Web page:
What’s New in Schools?
Scanning the headlines to find out what high schools are up to when it comes to personal finance education:
- Students at Marion HIgh School (Virginia) participated in a checking account simulation recently (SWVA Today):
“The Financial Literacy Project—Your Checking Account, sponsored by Bank of Marion, is a simulation is designed to teach the skills necessary to maintain a checking account. Students first learn about checking account basics and then actually write checks, make deposits and reconcile their accounts using the forms provided. The materials not only teach an important aspect of money management, but also correct bad habits that may otherwise persist throughout adult life.
- Conrad High School (TX) recently opened a student-run bank that only takes “Conrad dollars (KERA News)”:
Teachers hand out “Conrad cash” to students who have done well on an assignment or met a goal. And they use that cash to buy snacks or other items at the school store. “One of our goals is to make the cash on campus worth a little bit more money, have more value to it,” Gilbert says. “And also offer incentives as far as earning interest.”
- High school juniors and seniors in Ohio experienced the real world through a simulation (Cincinnati.com):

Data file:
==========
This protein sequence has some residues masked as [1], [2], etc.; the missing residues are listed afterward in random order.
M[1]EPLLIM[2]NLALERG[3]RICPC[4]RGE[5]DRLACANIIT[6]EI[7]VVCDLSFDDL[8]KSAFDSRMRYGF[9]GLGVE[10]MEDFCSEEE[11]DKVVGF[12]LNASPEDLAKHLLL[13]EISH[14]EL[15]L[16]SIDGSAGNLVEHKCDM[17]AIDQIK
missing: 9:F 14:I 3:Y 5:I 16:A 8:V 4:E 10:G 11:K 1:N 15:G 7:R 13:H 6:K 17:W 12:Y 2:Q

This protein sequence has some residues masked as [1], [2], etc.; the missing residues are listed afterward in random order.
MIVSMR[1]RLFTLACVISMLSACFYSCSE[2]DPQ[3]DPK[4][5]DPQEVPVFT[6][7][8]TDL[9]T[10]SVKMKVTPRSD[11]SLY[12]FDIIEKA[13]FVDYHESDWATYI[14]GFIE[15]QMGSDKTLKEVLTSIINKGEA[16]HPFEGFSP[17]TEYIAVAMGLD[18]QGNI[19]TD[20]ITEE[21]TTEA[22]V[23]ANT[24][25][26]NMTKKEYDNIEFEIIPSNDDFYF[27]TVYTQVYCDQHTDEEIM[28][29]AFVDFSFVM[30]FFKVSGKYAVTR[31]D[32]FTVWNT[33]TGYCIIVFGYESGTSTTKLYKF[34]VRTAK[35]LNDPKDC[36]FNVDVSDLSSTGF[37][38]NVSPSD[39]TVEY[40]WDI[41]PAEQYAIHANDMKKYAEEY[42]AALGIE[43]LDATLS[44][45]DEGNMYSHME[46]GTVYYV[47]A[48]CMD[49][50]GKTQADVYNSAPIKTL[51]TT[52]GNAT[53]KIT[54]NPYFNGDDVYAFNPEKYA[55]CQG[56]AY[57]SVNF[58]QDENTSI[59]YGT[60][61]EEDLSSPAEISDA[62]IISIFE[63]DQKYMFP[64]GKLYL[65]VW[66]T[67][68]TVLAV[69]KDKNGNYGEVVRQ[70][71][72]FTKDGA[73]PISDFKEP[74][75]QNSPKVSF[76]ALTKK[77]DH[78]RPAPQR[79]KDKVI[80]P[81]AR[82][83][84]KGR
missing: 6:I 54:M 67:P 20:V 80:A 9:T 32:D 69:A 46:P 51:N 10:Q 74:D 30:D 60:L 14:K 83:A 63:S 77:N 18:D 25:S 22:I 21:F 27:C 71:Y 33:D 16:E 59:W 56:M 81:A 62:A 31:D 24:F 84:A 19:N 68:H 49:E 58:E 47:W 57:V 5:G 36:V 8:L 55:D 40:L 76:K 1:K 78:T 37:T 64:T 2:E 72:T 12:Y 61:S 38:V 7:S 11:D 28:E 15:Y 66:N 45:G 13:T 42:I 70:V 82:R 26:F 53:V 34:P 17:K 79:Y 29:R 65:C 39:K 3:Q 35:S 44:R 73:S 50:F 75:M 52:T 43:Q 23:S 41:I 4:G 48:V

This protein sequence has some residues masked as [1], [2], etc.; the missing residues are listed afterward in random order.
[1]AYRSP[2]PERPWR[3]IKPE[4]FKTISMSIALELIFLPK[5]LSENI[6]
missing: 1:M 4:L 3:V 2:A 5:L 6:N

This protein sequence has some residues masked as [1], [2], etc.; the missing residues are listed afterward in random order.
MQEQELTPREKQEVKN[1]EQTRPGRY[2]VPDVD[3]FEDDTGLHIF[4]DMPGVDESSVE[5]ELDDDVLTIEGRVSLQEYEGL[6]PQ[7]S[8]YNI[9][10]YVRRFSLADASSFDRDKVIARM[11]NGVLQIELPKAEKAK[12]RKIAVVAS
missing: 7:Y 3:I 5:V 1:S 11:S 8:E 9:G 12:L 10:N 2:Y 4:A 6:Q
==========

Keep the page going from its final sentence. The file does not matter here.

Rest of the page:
At January’s finance-themed class, students participated in Real Money, Real World, a research-based finance education program offered through Extension and customized to the Ohio economy. Real Money, Real World offers a hands-on simulation to teach youth about lifestyle and budget choices similar to those they will make as adults.
About the Author
Tim's saving habits started at seven when a neighbor with a broken hip gave him a dog walking job. Her recovery, which took almost a year, resulted in Tim getting to know the bank tellers quite well (and accumulating a savings account balance of over $300!). His recent entrepreneurial adventures have included driving a shredding truck, analyzing executive compensation packages for Fortune 500 companies and helping families make better college financing decisions. After volunteering in 2010 to create and teach a personal finance program at Eastside College Prep in East Palo Alto, Tim saw firsthand the impact of an engaging and activity-based curriculum, which inspired him to start a new non-profit, Next Gen Personal Finance.